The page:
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The pedunculopontine area (PPNa) including the pedunculopontine and cuneiform nuclei, belongs to the mesencephalic locomotor region. Little is known about the oscillatory mechanisms underlying the function of this region in postural and gait control. We examined the modulations of the oscillatory activity of the PPNa and cortex during stepping, a surrogate(More)
The pedunculopontine nucleus is part of the reticular ascending arousal system and is involved in locomotion and sleep. Two patients with Parkinson disease received electrodes that stimulated the pedunculopontine nucleus area to alleviate their severe gait impairment. Instead, we found that low-frequency stimulation of the pedunculopontine nucleus area(More)
In animals, the pedunculopontine (PPN) and the sub-cuneiform (SCU) nuclei located in the upper brainstem are involved during the processing of gait. Similar functional nuclei are suspected in humans but their role in gait is unclear. Here we show that, using extra-cellular recordings of the PPN/SCU region obtained in two parkinsonian patients, the SCU(More)
For decades, several animal models of locomotion have allowed a better understanding of the basic physiological mechanisms of gait. However, unlike most of the mammals, the Order Primates is characterized by fundamental changes in locomotor behaviour. In particular, some primates use a specific pattern of locomotion and are able to naturally walk bipedally(More)
The pedunculopontine nucleus (PPN) region has received considerable attention in clinical studies as a target for deep brain stimulation (DBS) in Parkinson disease. These studies have yielded variable results with an overall impression of improvement in falls and freezing in many but not all patients treated. We evaluated the available data on the surgical(More)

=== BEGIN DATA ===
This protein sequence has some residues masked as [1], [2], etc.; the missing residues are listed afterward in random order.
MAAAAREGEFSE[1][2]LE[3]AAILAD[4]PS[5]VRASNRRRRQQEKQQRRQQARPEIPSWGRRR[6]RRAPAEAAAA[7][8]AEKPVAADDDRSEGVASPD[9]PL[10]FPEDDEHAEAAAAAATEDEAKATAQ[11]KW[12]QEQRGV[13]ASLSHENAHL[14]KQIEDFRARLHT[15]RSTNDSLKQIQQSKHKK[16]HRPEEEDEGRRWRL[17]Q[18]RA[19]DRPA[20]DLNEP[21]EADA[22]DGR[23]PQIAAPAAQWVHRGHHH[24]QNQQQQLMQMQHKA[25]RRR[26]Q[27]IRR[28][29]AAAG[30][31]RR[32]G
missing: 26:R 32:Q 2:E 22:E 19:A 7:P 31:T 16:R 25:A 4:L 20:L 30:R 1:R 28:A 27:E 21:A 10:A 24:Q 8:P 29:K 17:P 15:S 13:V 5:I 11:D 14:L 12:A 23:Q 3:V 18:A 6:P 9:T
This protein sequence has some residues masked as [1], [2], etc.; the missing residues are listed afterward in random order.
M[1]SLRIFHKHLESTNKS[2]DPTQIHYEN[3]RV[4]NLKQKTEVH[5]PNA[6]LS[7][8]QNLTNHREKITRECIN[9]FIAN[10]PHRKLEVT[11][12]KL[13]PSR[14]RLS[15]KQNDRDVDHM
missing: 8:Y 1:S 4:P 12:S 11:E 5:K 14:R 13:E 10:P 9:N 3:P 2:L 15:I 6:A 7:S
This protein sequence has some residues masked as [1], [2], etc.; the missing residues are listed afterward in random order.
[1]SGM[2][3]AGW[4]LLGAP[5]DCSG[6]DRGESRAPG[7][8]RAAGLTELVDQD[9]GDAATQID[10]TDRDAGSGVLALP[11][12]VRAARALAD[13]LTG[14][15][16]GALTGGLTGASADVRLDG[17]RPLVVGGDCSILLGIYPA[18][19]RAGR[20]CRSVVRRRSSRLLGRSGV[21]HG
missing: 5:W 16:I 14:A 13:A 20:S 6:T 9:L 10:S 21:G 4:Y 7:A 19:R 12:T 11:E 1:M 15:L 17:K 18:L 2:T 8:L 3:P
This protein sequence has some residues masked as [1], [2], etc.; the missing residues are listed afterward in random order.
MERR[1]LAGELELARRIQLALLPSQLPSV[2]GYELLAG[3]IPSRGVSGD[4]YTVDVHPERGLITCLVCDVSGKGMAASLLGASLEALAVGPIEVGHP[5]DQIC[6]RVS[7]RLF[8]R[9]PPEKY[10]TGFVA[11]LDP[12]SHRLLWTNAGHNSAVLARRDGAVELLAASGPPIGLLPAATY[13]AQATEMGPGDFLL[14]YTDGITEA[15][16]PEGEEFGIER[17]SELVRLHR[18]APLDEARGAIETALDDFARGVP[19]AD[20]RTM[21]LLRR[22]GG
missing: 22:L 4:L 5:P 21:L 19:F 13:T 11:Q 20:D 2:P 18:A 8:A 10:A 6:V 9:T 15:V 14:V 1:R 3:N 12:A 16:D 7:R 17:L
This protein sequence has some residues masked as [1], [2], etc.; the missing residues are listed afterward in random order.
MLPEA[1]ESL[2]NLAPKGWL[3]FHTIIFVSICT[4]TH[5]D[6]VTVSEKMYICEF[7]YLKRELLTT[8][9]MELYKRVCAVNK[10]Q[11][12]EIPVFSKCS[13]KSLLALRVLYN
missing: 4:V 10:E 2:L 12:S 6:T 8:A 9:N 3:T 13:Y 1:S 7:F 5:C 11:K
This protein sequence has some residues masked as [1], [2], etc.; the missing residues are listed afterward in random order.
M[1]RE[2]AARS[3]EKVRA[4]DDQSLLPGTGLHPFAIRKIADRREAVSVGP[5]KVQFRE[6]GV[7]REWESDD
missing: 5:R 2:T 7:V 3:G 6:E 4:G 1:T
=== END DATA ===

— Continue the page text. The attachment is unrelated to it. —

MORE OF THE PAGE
UNLABELLED The mesencephalic reticular formation (MRF) is formed by the pedunculopontine and cuneiform nuclei, two neuronal structures thought to be key elements in the supraspinal control of locomotion, muscle tone, waking, and REM sleep. The role of MRF has also been advocated in modulation of state of arousal leading to transition from wakefulness to(More)
Despite its widespread use, the underlying mechanism of deep brain stimulation (DBS) remains unknown. Once thought to impart a "functional inactivation", there is now increasing evidence showing that DBS actually can both inhibit neurons and activate axons, generating a wide range of effects. This implies that the mechanisms that underlie DBS work not only(More)
BACKGROUND The aim was to measure female sexual function after total proctocolectomy with ileal pouch-anal anastomosis for ulcerative colitis using a validated scoring system and to determine the impact of pouch function on sexual function. METHODS A cross-sectional survey was performed using a modified version of the Female Sexual Function Index(More)
OBJECTIVE Although electrophysiologic dysfunction of the subthalamic nucleus is putative, deep brain stimulation of this structure has recently been reported to improve obsessions and compulsions. In Parkinson disease, sensorimotor subthalamic neurons display high-frequency burst firing, which is considered as an electrophysiologic signature of motor loop(More)
Several lines of evidence over the last few years have been important in ascertaining that the pedunculopontine nucleus (PPN) region could be considered as a potential target for deep brain stimulation (DBS) to treat freezing and other problems as part of a spectrum of gait disorders in Parkinson disease and other akinetic movement disorders. Since the(More)